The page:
Wearables in Healthcare: Opportunities & Challenges
In recent years, the excitement around the potential for wearables to transform healthcare has seen a sharp incline. These devices have the potential to provide real-time data on patients’ health, which could allow doctors to detect and treat health concerns early. Additionally, wearables could help patients manage their own health by giving them access to insights and reminding them to take medications or stay active.
However, while there is a lot of opportunities for wearables in healthcare, there are also some challenges that need to be addressed before they can truly be transformative. Let’s look at both the opportunities and the challenges of using wearables in healthcare.
The Opportunities of Wearables in Healthcare
One of the biggest opportunities for wearables in healthcare is the ability to provide real-time data on patients’ health to detect any change in health status and intervene proactively. For example, if a patient’s oxygen saturation is too low, a wearable can automatically notify a qualified healthcare professional to respond appropriately.
Additionally, wearables could help patients monitor their own health with convenience like never before by giving them access to actionable insights or alerts. These can range from reminding them to take medications, consider a mindful moment or stay active. For example, a wearable could vibrate to remind a patient to take their medication at the same time every day or provide sedentary alerts to prompt more physical activity.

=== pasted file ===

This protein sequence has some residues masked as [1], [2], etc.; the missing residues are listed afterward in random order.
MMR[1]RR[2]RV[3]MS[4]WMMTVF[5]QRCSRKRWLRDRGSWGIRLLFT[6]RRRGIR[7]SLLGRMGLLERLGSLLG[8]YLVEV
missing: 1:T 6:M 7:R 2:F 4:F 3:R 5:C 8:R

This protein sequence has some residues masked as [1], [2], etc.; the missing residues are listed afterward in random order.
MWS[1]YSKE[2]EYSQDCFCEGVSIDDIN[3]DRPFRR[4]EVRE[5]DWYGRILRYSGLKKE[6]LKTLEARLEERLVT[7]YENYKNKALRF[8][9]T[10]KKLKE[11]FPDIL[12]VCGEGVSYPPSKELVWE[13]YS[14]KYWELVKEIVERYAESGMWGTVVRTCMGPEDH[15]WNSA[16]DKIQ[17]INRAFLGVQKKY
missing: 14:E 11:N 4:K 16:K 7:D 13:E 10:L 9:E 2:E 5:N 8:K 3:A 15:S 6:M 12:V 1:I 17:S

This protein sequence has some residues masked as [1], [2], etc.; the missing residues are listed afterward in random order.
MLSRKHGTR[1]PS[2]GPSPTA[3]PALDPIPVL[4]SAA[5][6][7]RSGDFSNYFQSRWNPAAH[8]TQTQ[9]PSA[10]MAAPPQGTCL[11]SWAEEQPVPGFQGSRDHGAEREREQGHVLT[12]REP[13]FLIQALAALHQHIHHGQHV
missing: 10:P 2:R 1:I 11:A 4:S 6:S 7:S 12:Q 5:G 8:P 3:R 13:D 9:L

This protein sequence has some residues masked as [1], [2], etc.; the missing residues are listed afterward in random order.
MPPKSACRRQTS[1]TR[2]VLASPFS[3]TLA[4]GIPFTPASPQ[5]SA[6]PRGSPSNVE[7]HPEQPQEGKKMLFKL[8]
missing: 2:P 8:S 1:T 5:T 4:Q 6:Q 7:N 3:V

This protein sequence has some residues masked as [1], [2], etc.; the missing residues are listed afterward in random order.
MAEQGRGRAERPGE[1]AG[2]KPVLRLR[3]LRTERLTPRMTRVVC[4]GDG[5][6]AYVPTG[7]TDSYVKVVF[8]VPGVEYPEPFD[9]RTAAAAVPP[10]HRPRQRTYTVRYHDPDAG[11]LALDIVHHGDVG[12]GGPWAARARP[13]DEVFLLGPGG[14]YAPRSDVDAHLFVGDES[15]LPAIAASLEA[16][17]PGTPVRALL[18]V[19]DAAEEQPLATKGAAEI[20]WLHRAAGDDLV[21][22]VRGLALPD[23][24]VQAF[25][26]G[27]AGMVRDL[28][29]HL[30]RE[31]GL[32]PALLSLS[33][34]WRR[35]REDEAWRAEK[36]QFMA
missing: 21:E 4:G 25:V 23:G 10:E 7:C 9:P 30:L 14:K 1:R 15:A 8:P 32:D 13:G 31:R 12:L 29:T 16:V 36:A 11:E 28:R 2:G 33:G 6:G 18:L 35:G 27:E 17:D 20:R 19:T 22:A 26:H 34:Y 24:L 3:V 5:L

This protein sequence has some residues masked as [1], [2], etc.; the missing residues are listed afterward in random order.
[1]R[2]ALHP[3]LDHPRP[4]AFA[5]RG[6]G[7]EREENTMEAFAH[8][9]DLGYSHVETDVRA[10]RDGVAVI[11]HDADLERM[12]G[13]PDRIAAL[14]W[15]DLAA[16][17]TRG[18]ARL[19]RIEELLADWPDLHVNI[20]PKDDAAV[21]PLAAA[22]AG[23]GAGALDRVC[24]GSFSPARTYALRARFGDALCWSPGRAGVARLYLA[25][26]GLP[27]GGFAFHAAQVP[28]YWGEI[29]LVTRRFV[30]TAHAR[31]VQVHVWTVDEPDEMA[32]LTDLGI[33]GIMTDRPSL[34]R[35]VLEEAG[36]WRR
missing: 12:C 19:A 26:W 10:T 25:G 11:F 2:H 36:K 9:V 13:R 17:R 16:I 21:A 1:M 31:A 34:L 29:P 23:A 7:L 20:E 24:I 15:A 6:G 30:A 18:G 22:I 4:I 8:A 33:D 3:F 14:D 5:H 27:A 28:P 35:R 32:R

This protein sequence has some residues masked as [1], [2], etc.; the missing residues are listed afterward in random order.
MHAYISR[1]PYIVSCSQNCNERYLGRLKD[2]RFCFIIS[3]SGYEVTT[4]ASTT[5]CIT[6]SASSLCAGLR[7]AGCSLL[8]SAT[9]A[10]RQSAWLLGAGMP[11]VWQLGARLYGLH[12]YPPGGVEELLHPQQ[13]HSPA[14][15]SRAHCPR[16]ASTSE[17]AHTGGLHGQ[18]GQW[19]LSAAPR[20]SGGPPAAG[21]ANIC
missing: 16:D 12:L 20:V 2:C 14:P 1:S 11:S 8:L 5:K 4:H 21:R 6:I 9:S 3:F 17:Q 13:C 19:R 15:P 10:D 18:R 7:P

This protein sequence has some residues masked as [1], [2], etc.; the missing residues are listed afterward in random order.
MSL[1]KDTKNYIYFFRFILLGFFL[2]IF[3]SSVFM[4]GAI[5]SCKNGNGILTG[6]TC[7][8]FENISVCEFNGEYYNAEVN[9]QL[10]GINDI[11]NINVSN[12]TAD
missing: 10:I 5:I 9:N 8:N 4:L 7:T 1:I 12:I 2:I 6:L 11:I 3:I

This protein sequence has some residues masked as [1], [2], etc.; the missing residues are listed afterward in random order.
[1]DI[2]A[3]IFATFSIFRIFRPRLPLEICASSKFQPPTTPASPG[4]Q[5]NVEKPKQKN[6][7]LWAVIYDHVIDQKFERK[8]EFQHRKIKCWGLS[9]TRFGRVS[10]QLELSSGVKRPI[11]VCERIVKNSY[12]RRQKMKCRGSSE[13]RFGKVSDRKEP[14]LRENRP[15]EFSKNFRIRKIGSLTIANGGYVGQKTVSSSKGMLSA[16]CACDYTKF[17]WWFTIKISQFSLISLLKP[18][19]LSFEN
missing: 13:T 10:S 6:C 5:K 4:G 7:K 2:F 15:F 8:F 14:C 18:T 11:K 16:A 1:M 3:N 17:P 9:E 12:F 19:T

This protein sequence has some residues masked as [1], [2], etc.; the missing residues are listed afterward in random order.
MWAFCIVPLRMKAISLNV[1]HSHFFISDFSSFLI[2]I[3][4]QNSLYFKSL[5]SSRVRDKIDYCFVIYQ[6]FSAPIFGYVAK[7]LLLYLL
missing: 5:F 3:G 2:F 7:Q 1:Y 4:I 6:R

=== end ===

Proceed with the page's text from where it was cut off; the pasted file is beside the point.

The Challenges of Wearables in Healthcare
While the opportunities for wearables in healthcare are ever-evolving, it is critical to address the challenges before they can truly be transformative. One of the biggest challenges is data privacy and security. Because wearables collect sensitive health information, there is a risk that this information could be hacked or leaked. Therefore, it’s important that any wearable device used in healthcare is equipped with robust security features.
Another challenge is accuracy. While the accuracy of wearable continues to improve at a rapid pace, they’re not perfect yet and may yield false positive or negative results. Therefore, doctors will need to interpret the data from these devices with caution and may need to confirm results with other tests or procedures. Doctors should ensure that devices being relied upon for patient care have appropriate regulatory clearances and proven accuracy.
Wearables have the potential to revolutionize healthcare by providing real-time data on patients’ health and empowering patients with the tools to be able to manage their own health. However, challenges including data privacy and security concerns and accuracy issues, all need to be addressed before wearables can truly be relied upon for transforming healthcare.